In the instant case, the grantors have borrowed some, but not all, of the trust income in previous years and have made no borrowings in the current taxable year. Under these circumstances, we conclude that petitioners should be taxed on that portion of the current year's trust income which the total unpaid loans at the beginning of the taxable year bear to the total trust income of prior years plus the trust income for the taxable year at issue. Such an allocation is consistent with the flexible approach articulated in Benson v. Commissioner, supra (see note 22 supra).
Both parties have premised their arguments on the basis that all borrowings were from trust income and there is no convincing evidence of record that cash corpus was available. See Benson v. Commissioner, 76 T.C. at 1046 n. 17. See also note 23 supra.
Such an allocation gives effect, albeit indirectly, to the distributions made to the beneficiaries; such amounts were obviously not borrowed and, therefore, do not enter into the numerator and they also do not reduce the denominator (see note 23 supra). We further note that sec. 675(3) treats unpaid interest as borrowing; in the instant case, interest was in fact fully paid each year.
In Benson, we held that, when 100 percent of the current year's income attributable to the entire trust corpus was borrowed, the grantor was taxable on 100 percent of that income. Consistent with that approach, if, in the present case, there had been borrowings in 1973 or 1974, it would appear that the grantors would have been taxed on the portion which the current year's borrowings bear to the current year's income or on the portion which total borrowings bear to total income through the end of the taxable year, whichever is greater. On the other side of the coin, the allocation formula we adopt could produce taxability to grantors of an amount of trust income in excess of the amount remaining after distributions to beneficiaries. But this consequence occurs in respect of other provisions dealing with grantor trusts and seems to be mandated by sec. 675(3), which clearly specifies some taxability where there are unpaid borrowings at the beginning of the taxable year. We also note that, at least under the circumstances of this case where all the income constituted “ordinary income,” it would appear to make no difference in the computation of the fractional formula we have adopted whether “trust income” is “gross income” or “taxable income” before distributions to the beneficiaries, since each of the petitioners would be entitled to his pro rata share of the deductions properly charged to the trust income. See sec. 671.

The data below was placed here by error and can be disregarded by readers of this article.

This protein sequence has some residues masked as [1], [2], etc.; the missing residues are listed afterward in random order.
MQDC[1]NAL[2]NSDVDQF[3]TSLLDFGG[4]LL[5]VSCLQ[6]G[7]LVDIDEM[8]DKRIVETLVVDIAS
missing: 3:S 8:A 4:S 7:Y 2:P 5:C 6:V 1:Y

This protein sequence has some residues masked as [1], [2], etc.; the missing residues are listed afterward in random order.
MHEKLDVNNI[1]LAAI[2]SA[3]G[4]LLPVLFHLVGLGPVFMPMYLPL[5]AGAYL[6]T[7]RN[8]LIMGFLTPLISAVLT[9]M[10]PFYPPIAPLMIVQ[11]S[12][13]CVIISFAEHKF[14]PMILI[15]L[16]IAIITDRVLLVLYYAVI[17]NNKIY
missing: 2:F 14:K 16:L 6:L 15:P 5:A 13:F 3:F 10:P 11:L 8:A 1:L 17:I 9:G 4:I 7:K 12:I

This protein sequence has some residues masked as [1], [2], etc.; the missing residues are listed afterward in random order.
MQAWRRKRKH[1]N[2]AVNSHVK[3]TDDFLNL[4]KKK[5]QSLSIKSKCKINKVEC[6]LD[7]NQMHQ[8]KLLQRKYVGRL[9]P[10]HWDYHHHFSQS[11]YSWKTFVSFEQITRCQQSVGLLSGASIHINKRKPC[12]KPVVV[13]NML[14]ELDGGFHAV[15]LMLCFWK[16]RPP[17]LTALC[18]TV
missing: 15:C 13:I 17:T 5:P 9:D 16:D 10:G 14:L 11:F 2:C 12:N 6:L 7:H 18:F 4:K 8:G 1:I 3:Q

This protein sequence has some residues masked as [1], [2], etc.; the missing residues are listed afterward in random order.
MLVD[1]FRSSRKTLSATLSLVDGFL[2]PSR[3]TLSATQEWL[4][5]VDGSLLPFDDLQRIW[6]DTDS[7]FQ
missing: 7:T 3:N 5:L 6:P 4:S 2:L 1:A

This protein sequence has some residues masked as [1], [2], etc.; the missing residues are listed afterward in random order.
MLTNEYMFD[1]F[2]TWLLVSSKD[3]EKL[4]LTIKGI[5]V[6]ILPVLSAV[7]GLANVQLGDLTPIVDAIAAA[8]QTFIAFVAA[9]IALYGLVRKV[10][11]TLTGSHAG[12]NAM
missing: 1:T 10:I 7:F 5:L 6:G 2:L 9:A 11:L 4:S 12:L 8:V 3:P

The Bennetts had outstanding loans from the trust of $426,000 at January 1, 1973, and January 1, 1974. If the trust's income from its inception through December 31, 1973, was $852,000, the petitioners would be taxable on 50 percent of the trust income for 1973. If, for example, the trust income in 1974 was $94,666, the petitioners would be taxable on 45 percent ($426,000 ÷ ($852,000 94,666)) of the trust income for 1974. The parties have stipulated to the outstanding loans at the beginning of 1973 and 1974 and the trust income for those years. The trust income for previous years is not part of the record, but we see no reason why the parties cannot stipulate those amounts of trust income for purposes of the Rule 155 computation.